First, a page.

Like us, many CPAs and financial services providers have seen a great tax benefit to incorporating small businesses and individuals that paid substantial taxes as sole proprietors. Another benefit to incorporation is that corporations are audited far less than sole proprietors. It has been a real win/win for the client.

However, those of you that have S-Corporations may see tax increases for 2011 and beyond if The American Jobs and Closing Tax Loopholes Act of 2010 passes. This tax bill is currently awaiting passage in the Senate (recently tied up by a filibuster). It contains numerous provisions that increase tax revenues for the government, as well as other provisions to help small businesses and taxpayers.

While there could be help for small businesses, specifically of concern to those with S-Corps is section 413 of the bill. It addresses employment tax treatment of professional services businesses, and S-Corporations are the target. Under the current law, employment tax can be significantly lower in an S-Corporation compared to the taxation of a self-employed sole proprietor. Under the proposed bill awaiting Senate approval, an incorporated business is considered a “professional service business” according to the following two tests:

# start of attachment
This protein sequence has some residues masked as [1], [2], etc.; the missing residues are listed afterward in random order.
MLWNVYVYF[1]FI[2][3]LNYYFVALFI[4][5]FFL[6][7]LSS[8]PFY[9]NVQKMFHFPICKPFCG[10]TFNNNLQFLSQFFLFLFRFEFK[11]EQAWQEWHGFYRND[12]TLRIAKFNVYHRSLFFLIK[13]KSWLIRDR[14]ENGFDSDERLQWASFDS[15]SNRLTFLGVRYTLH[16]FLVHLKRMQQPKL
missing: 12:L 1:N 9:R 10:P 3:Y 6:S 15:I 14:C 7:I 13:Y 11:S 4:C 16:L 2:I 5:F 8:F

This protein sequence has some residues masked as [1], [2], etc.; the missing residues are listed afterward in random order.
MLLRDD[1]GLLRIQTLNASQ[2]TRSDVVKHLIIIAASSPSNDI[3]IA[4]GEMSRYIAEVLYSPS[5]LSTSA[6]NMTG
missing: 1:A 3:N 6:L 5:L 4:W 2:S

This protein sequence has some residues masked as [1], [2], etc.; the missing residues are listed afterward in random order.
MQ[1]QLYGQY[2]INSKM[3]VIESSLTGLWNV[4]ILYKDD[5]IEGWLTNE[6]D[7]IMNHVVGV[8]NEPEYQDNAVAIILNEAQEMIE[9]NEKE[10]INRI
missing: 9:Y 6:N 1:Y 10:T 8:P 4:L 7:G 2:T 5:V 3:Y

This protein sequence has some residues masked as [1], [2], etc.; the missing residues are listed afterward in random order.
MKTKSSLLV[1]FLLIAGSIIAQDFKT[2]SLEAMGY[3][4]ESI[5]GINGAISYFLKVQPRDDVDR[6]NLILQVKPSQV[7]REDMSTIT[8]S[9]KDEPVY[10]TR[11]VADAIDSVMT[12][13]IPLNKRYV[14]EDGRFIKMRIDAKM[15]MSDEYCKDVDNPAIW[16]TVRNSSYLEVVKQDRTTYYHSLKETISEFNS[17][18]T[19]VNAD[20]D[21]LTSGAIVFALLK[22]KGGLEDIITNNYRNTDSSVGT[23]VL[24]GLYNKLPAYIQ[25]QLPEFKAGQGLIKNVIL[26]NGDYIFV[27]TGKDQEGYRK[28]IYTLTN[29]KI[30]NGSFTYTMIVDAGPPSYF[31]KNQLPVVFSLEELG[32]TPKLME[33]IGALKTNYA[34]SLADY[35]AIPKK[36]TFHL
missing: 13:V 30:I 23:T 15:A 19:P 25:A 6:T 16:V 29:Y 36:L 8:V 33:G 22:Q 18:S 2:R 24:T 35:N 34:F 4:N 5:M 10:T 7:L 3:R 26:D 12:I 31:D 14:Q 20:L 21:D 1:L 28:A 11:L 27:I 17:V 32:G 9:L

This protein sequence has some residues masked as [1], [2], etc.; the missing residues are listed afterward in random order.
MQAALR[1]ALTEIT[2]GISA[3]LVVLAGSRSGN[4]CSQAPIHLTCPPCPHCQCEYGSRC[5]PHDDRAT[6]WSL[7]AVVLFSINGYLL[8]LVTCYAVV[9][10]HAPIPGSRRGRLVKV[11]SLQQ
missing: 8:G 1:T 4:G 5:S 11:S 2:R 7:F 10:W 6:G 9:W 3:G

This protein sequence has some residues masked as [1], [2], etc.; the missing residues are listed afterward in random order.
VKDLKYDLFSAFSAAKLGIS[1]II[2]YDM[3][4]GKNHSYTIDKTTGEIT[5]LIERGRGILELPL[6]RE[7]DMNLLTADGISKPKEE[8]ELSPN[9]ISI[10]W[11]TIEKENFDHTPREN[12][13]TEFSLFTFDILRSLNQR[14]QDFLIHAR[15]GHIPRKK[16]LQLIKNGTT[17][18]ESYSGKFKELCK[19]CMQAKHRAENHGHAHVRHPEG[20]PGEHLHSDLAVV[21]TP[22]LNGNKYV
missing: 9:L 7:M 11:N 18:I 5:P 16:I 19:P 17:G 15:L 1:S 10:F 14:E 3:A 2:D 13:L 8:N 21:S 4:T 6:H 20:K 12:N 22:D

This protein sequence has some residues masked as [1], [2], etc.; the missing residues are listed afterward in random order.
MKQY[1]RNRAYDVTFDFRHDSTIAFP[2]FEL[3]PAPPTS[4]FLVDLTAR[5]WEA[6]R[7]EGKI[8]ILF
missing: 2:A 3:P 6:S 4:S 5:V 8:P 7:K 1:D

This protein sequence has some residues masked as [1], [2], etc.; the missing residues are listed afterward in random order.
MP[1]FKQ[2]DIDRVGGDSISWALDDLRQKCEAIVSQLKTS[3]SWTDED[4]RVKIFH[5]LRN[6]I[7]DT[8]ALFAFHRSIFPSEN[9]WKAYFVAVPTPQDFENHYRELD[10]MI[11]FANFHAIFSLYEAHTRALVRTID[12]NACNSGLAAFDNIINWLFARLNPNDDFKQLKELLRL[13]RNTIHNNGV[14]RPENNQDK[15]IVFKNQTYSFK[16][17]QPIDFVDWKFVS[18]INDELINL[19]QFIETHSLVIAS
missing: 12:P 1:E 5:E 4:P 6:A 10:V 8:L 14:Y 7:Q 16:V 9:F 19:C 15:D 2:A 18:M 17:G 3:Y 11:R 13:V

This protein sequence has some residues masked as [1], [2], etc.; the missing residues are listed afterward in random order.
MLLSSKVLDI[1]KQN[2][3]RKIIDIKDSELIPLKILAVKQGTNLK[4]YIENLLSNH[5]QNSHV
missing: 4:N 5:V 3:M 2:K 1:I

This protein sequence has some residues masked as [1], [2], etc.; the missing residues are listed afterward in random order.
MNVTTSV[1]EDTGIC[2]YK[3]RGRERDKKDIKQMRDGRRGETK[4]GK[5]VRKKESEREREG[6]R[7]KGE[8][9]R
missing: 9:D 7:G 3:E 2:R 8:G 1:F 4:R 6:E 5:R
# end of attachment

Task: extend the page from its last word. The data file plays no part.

1. The corporation is in engaged in a “professional service business,” which the tax code defines as a trade or business, when substantially all the activities of which involve providing services in the fields of health, law, lobbying, engineering, architecture, accounting, actuarial science, performing arts, consulting, athletics, investment advice or management, or brokerage services.

2. The principal assets of the business are the “reputation or skill” of three or fewer employees.

We are following developments on this bill and will keep Blue Leaf clients informed. Please feel welcome to contact us at anytime with questions or concerns. When the bill passes, we strongly encourage our incorporated clients to call our office to discuss how this might impact your tax position for 2011.

Here are some links that provide information and differing views on the overall bill:
The National Law Review
Article on Nancy Pelosi’s website
The United States Senate Committee on Finance press release
The Wall Street Journal online